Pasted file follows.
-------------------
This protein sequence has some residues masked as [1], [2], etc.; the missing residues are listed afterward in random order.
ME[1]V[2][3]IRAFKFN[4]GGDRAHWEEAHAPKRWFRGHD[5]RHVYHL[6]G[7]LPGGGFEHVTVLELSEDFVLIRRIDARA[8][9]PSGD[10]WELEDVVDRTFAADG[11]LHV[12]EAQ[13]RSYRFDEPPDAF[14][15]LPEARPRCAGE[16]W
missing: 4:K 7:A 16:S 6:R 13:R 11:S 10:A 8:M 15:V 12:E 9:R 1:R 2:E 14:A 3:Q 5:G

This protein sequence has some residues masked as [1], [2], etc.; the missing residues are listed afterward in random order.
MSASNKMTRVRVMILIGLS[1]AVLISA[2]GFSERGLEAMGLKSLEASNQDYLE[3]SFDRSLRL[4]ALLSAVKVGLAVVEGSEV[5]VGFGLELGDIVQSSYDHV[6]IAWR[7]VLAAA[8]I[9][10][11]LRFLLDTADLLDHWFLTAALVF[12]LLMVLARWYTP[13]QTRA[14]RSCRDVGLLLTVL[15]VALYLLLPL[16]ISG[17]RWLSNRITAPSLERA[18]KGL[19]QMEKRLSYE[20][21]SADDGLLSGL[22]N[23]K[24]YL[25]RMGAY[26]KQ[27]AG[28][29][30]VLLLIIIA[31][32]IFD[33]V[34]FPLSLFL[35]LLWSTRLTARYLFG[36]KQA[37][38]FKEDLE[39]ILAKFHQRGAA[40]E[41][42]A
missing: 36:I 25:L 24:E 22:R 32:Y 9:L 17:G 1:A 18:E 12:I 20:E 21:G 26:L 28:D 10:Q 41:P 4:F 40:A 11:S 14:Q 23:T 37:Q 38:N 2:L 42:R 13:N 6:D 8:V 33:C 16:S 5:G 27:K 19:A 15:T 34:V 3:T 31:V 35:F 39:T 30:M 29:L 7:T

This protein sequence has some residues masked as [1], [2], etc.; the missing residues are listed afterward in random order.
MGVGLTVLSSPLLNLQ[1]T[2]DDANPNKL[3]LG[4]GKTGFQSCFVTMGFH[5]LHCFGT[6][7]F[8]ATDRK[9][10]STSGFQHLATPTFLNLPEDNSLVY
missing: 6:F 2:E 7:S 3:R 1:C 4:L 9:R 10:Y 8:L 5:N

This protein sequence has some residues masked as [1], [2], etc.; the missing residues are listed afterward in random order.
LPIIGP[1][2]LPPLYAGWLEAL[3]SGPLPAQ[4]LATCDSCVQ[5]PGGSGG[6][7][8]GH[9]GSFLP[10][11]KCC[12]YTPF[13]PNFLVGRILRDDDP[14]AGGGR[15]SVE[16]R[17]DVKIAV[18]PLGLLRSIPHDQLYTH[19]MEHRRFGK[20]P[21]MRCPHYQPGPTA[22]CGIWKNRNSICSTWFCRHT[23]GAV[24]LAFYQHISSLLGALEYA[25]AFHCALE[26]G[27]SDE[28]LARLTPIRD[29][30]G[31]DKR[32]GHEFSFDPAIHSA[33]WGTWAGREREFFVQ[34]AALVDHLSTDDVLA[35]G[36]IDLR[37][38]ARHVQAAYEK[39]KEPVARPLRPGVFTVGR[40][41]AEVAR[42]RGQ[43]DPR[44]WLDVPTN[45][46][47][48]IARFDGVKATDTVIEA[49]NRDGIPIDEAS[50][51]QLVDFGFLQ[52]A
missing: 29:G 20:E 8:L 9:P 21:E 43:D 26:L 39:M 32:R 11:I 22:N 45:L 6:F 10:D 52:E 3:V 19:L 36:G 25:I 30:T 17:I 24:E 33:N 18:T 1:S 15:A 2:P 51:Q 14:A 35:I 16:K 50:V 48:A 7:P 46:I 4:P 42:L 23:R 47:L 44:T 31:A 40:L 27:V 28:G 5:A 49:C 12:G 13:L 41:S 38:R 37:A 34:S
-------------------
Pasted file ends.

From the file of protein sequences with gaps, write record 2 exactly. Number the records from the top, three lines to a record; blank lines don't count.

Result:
This protein sequence has some residues masked as [1], [2], etc.; the missing residues are listed afterward in random order.
MSASNKMTRVRVMILIGLS[1]AVLISA[2]GFSERGLEAMGLKSLEASNQDYLE[3]SFDRSLRL[4]ALLSAVKVGLAVVEGSEV[5]VGFGLELGDIVQSSYDHV[6]IAWR[7]VLAAA[8]I[9][10][11]LRFLLDTADLLDHWFLTAALVF[12]LLMVLARWYTP[13]QTRA[14]RSCRDVGLLLTVL[15]VALYLLLPL[16]ISG[17]RWLSNRITAPSLERA[18]KGL[19]QMEKRLSYE[20][21]SADDGLLSGL[22]N[23]K[24]YL[25]RMGAY[26]KQ[27]AG[28][29][30]VLLLIIIA[31][32]IFD[33]V[34]FPLSLFL[35]LLWSTRLTARYLFG[36]KQA[37][38]FKEDLE[39]ILAKFHQRGAA[40]E[41][42]A
missing: 36:I 25:L 24:E 22:R 32:Y 9:L 17:G 1:A 18:E 12:I 20:E 21:G 26:L 28:D 10:Q 41:P 4:F 40:A 11:S 14:Q 23:T 37:Q 38:N 2:L 42:R 13:N 6:D 8:V 33:C 16:S 5:G 27:K 19:A 15:T 34:V 3:T 31:V 35:F 39:T 30:M 29:L 7:T